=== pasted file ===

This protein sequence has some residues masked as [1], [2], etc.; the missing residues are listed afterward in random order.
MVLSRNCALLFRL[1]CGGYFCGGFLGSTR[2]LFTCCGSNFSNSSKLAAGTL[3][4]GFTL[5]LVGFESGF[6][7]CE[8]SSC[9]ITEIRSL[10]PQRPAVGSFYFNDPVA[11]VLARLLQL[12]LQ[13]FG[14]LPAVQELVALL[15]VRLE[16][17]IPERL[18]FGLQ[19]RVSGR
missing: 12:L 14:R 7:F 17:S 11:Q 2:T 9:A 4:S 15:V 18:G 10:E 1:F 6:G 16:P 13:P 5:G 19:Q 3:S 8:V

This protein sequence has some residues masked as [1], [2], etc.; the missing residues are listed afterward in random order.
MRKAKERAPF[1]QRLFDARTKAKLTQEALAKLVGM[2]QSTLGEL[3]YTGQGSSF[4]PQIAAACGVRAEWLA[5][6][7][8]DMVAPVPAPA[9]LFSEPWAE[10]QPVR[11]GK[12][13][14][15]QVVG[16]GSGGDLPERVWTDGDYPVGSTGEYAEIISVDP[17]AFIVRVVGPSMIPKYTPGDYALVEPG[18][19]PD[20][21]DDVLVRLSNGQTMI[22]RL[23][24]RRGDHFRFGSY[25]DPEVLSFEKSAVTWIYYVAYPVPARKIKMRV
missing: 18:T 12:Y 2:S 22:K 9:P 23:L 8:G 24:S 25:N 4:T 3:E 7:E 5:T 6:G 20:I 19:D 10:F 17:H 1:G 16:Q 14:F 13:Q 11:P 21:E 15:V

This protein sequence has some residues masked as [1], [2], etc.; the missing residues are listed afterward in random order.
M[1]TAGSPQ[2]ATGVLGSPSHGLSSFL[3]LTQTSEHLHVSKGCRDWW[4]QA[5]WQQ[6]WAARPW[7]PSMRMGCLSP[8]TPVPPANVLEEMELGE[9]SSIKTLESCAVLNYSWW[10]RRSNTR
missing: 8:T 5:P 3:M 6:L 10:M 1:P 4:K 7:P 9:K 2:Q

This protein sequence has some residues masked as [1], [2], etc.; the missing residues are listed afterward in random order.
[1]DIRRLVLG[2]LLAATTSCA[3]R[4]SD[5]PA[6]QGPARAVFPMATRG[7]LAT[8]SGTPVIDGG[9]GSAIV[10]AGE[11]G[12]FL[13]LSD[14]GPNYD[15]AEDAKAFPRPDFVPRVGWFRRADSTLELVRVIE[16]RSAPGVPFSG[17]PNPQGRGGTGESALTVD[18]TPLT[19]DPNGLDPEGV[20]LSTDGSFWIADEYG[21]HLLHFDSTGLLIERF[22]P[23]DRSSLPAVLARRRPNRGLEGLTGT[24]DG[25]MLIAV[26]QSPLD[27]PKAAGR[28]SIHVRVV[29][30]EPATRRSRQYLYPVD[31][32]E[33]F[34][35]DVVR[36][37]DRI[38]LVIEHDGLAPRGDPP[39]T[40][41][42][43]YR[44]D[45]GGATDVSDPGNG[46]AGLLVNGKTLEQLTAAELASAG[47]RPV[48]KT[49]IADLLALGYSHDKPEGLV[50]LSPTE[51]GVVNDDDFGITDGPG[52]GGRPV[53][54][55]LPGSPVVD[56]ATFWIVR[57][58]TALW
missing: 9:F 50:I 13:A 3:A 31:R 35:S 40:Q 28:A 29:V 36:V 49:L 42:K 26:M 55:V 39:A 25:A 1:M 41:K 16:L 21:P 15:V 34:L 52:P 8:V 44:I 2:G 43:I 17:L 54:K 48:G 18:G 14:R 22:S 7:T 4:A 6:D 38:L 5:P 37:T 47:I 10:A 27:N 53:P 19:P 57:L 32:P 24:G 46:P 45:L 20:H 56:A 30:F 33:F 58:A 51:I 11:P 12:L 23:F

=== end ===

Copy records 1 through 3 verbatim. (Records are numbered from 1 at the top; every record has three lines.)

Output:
This protein sequence has some residues masked as [1], [2], etc.; the missing residues are listed afterward in random order.
MVLSRNCALLFRL[1]CGGYFCGGFLGSTR[2]LFTCCGSNFSNSSKLAAGTL[3][4]GFTL[5]LVGFESGF[6][7]CE[8]SSC[9]ITEIRSL[10]PQRPAVGSFYFNDPVA[11]VLARLLQL[12]LQ[13]FG[14]LPAVQELVALL[15]VRLE[16][17]IPERL[18]FGLQ[19]RVSGR
missing: 12:L 14:R 7:F 17:S 11:Q 2:T 9:A 4:S 15:V 18:G 10:E 1:F 6:G 16:P 13:P 5:G 19:Q 3:S 8:V

This protein sequence has some residues masked as [1], [2], etc.; the missing residues are listed afterward in random order.
MRKAKERAPF[1]QRLFDARTKAKLTQEALAKLVGM[2]QSTLGEL[3]YTGQGSSF[4]PQIAAACGVRAEWLA[5][6][7][8]DMVAPVPAPA[9]LFSEPWAE[10]QPVR[11]GK[12][13][14][15]QVVG[16]GSGGDLPERVWTDGDYPVGSTGEYAEIISVDP[17]AFIVRVVGPSMIPKYTPGDYALVEPG[18][19]PD[20][21]DDVLVRLSNGQTMI[22]RL[23][24]RRGDHFRFGSY[25]DPEVLSFEKSAVTWIYYVAYPVPARKIKMRV
missing: 18:T 12:Y 2:S 22:K 9:P 23:L 8:G 24:S 25:N 4:T 3:E 7:E 5:T 6:G 20:I 19:D 10:F 17:H 1:G 16:Q 14:F 13:Q 11:P 21:E 15:V

This protein sequence has some residues masked as [1], [2], etc.; the missing residues are listed afterward in random order.
M[1]TAGSPQ[2]ATGVLGSPSHGLSSFL[3]LTQTSEHLHVSKGCRDWW[4]QA[5]WQQ[6]WAARPW[7]PSMRMGCLSP[8]TPVPPANVLEEMELGE[9]SSIKTLESCAVLNYSWW[10]RRSNTR
missing: 8:T 5:P 3:M 6:L 10:M 1:P 4:K 7:P 9:K 2:Q